Kosovo is Europe’s Little Miracle
Ten years after our independence, there’s amazing progress
Writes for “The Wall Street Journal”: Hashim Thaçi, President of the Republic of Kosovo
after a decade as an independent republic, Kosovo has plenty of reasons to celebrate. as we take stock of the achievements and challenges our nation faces, we need to remember the bleak starting point and the subsequent path Kosovo took to achieve statehood.
I was still a student when Serbian strongman Slobodan Milosevic started a succession of wars in Slovenia, Croatia and Bosnia. He sought to consolidate what he called “Greater Serbia”, and forcefully imposed an apartheid regime on Kosovo’s Albanians.
the Kosovar Albanians tried peaceful resistance during the early 1990s, but rationality did not prevail. That’s why we had to begin fighting for our freedom and hoping that those who believed in Western values would support us. Our hunting rifles were no match for Serbian military and police.
Our spirit and values were strong, but that meant little without direct involvement of the international community. Kosovo was saved by those who felt a responsibility to protect civilians from another Balkan genocide.
From the moment the North Atlantic Treaty Organization (NATO) liberated Kosovo in 1999, it was clear a new nation would be born. The Republic of Kosovo became the youngest state in Europe on February 17, 2008.
Those who read our declaration of independence realize that nothing in our state-building effort was unilateral. The negotiations led by Nobel Laureate President Martti Ahtisaari were deep and exhaustive. NATO, the European Union and other allies worked together to ensure peace and stability after independence. Their work proved fundamental to ensuring a smooth transition.
Kosovo has had its detractors from the first days. The far left considers Kosovo to be a puppet of American and British imperialism, while the extreme right does not appreciate our religious and ethnic diversity. These extremes have encroached on the trans-Atlantic politic and media landscape – helped unfortunately by Russia’s propaganda machinery – and the pressure against Kosovo has not abated.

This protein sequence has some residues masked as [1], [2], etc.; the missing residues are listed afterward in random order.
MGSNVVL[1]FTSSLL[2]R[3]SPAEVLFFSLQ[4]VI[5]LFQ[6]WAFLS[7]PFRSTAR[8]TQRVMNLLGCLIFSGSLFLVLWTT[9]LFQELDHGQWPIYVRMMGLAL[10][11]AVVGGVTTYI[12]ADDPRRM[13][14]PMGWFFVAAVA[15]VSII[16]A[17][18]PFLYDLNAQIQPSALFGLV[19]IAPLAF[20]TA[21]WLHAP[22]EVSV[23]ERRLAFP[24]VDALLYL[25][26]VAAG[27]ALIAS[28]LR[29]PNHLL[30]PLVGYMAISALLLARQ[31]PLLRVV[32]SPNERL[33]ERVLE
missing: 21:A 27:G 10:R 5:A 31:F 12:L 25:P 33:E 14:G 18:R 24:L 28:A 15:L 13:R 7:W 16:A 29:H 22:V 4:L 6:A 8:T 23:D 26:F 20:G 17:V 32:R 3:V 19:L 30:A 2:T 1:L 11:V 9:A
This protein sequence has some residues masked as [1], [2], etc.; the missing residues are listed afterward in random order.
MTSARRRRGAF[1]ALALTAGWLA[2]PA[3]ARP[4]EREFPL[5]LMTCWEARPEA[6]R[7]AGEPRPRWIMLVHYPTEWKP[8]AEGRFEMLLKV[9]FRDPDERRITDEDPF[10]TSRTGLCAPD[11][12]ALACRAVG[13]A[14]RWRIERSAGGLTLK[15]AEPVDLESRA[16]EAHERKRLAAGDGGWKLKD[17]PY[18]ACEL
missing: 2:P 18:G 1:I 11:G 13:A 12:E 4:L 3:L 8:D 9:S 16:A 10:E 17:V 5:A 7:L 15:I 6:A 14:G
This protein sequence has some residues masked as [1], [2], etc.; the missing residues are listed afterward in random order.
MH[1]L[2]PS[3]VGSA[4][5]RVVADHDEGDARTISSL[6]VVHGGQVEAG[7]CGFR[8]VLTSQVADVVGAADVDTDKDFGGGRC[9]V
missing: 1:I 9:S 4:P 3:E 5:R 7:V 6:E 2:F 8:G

Yet here we are, Kosovo is the country with the fastest average economic growth in the Western Balkans during the past decade. We were the first in the region to elect a female president. Our athletes, filmmakers, musicians and cultural figures have earned international attention.
The challenges remain. He stressed that he has led the dialogue with Serbia that produced the historic Brussels Agreement in 2013, which opened a new era for peace and cooperation between two countries, after a century of hostilities. He also state to remain committed to work toward a new final deal that will mark the full normalization of relations between Kosovo and Serbia.
The European Union has missed the story somewhat. In its recently approved enlargement strategy, Kosovo barely gets mentioned, supposedly because of Spanish concerns about separatism.
Yet our friends in Madrid know that Spain has no Slobodan Milosevic, and Kosovo is not Catalonia. EU talks of joint trade zones and other technical issues miss the point.
Of course we must meet EU conditions on the environment, economy and the rule of law. But we’re well on the way.